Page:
Shredding the Classic Downieville Downhill in California

When you roll into the town of Downieville, California you can just feel it in the air: you have arrived at a true mountain bike destination. “Destination” is definitely the operative term. Located over an hour up into the mountains on winding two-lane highways from the closest interstate, Downieville isn’t a town that you pass …

When you roll into the town of Downieville, California you can just feel it in the air: you have arrived at a true mountain bike destination.

“Destination” is definitely the operative term. Located over an hour up into the mountains on winding two-lane highways from the closest interstate, Downieville isn’t a town that you pass through on the way to somewhere else. If you drive into Downieville, you’re there for a purpose!

The “major” highway in the region as it passes through downtown Downieville, one-lane bridge and all. Photo courtesy of the Wikimedia Commons.

This historic mining town, located in the bottom of a mountain canyon on the banks of the North Yuba River, was once in the running for the capital of California with a population of close to 5,000 people. Sacramento was named the capital, however, and after the gold ran out almost everyone left town for good. As of the 2010 census, the population is 282.

Nowadays the locals mine the sweet singletrack in the Sierra Mountains like modern day veins of gold (though you can still see signs for actual gold claims along the river). Home of the long standing Downieville Classic and mountain bike festival, there is actually much, much more to the riding in Downieville than just the basic race route.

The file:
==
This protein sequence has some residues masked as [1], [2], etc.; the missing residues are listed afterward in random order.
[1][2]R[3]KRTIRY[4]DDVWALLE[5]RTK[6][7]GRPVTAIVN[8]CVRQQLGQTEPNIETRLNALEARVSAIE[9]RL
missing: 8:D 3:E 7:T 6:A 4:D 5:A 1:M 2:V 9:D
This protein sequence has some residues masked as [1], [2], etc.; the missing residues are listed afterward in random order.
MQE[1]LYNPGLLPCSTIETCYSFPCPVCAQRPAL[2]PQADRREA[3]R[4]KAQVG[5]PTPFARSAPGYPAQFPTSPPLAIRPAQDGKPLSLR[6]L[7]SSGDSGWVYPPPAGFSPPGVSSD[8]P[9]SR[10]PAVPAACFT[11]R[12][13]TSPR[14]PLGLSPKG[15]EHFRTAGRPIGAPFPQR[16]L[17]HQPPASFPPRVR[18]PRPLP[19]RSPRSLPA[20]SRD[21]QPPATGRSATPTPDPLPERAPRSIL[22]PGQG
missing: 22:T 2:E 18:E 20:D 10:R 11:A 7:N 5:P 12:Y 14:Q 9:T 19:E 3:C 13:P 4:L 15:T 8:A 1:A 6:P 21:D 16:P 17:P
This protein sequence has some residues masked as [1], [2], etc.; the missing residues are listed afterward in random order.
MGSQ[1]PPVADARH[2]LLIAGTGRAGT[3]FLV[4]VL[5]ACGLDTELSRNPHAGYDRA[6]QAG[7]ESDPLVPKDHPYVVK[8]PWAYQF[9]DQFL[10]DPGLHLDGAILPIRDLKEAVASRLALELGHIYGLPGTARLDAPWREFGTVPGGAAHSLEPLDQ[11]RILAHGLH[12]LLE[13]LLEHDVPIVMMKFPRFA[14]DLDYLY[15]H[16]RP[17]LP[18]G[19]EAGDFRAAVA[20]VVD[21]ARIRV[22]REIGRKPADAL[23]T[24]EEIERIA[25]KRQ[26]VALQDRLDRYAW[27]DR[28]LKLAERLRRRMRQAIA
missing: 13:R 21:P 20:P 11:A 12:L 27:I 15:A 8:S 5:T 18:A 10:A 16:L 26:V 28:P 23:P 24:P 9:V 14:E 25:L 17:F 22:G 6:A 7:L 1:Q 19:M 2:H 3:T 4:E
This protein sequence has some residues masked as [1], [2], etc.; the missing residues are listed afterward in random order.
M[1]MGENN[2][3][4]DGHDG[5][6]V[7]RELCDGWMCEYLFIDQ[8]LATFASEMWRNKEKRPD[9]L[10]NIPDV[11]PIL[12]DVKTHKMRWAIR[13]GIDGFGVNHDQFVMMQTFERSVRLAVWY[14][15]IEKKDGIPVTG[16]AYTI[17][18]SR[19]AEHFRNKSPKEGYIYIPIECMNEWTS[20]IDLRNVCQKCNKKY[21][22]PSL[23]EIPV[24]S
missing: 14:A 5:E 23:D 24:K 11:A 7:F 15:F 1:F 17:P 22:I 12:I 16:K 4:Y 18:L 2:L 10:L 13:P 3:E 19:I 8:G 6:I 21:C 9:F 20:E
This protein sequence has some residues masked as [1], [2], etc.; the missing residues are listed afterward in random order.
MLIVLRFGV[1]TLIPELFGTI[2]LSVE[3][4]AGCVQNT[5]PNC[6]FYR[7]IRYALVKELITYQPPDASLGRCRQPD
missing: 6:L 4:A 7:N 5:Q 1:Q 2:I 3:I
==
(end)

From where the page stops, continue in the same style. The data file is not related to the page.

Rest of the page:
Yuba Expeditions

Yuba Expeditions bike shop. Photo from

Looking at the trail map at Yuba Expeditions, the local bike shop and the center for all things mountain bike in Downieville,I was astounded by the expansive network of singletrack spread over the entire region. There are hundreds of miles of interconnected trails all spread across the mountain ranges, and we probably only have a fraction of these currently listed on Singletracks. (If you have some info on Downieville-area singletrack that we don’t have, please be sure to add it!)

Yuba Expeditions, “purveyors of fine Sierra singletrack,” is an interesting establishment. It is a non-profit bike shop… yeah, you never thought you’d hear of such a thing, did you? After they pay the bills and the employee wages, all of the money that Yuba Expeditions makes goes right back into maintaining and expanding the trail system. While their approach seems very unconventional, the business model seems to be working out for them. They handle everything mountain bike-related in Downieville from running frequent shuttles to trailheads all throughout the region, bike rentals, repairs, retail sales, and more. Located in the heart of town right next to the local visitors center, it’s impossible to visit Downieville and miss the shop (especially with the swarms of mountain bikers buzzing around the town square).

Riding the Downieville Downhill

After looking at the trail map in the shop, I knew there was no way I was going to be able to put a dent in mapping that trail system for Singletracks. Instead, I decided to stick to my original plan to shred the classic Downieville Downhill route, vowing to return to Downieville again for a much longer stay.

I talked my beautiful wife into driving me up to the top of Packer Saddle and dropping me off, since the shuttles were all booked up for the day (Saturday). Fortunately the Pacific Crest trail crosses the ridgeline right there so she could head out for a hike while I rode.

While there are a couple of different routes down from Packer Saddle, I decided to stick to the most famous route: Sunrise, Butcher Ranch, Third Divide, Upper First Divide, and Lower First Divide.